At 400 nits of peak brightness (I measured 406), the M8 is more than bright enough as a monitor, though it picked up glare from windows and overhead lights and even reflected the white desk in our office. It also peaks at 400 nits in HDR mode (it supports HDR10 Plus), lacks local dimming, and its refresh rate caps out at 60Hz — more tallies in the monitor-first column.
Like other TVs and monitors with VA panels, the M8’s display washes out when viewed from an angle. That’s kind of what I expected, but don’t expect to entertain a room full of people unless they’re all crammed together on the couch (or bed, or futon — this 32-inch screen really does seem targeted at people in relatively tight quarters).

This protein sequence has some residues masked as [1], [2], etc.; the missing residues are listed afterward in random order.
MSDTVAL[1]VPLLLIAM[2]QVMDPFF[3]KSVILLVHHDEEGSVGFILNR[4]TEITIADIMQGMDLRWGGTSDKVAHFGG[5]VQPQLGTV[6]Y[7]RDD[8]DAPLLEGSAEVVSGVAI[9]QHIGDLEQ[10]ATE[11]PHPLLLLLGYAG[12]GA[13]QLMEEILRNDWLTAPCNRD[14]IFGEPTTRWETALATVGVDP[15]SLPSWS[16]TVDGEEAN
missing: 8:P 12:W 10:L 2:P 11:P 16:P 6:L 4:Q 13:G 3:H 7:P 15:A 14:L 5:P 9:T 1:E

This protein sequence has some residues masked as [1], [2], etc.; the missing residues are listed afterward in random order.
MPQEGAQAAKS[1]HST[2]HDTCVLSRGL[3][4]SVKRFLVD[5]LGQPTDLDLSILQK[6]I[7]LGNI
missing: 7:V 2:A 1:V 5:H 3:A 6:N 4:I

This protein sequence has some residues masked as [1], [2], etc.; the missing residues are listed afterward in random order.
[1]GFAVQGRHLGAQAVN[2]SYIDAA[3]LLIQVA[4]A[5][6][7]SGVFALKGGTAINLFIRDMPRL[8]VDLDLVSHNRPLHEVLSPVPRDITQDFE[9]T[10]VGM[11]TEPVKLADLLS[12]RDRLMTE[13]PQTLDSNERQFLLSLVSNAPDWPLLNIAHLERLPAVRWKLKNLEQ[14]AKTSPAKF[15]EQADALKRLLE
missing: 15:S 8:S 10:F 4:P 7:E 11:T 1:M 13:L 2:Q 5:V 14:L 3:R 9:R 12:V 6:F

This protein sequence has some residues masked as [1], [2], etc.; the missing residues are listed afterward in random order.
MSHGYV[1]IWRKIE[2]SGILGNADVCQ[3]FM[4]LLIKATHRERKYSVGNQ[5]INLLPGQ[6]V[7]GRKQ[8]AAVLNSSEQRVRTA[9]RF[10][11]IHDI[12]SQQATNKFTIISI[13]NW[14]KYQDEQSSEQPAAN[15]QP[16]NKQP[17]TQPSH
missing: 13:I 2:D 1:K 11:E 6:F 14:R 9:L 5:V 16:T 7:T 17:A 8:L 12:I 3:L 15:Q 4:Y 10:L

The M8’s ports are all around the back, beneath where its stand connects. There you’ll find two USB-C ports. One is USB-C 3.1 Gen 2 and can handle DP 1.4 video and data passthrough with 65W charging. The other is downstream, with USB 2.0 data speeds and up to 15W power delivery, perfect for charging its remote or a phone or connecting low-bandwidth peripherals like input devices. I had no problem connecting a keyboard or an external webcam. Plugging in a USB-C SSD worked, too (incredibly slowly — it took six minutes to transfer a 13GB file), but only if I removed the snap-on webcam first. There’s also a micro HDMI 2.0 port (a micro HDMI to HDMI cable is included) and a DC barrel input for power. It’d be great to have a full-sized HDMI port instead, as well as an Ethernet jack for better streaming quality and a couple more USB ports while we’re at it.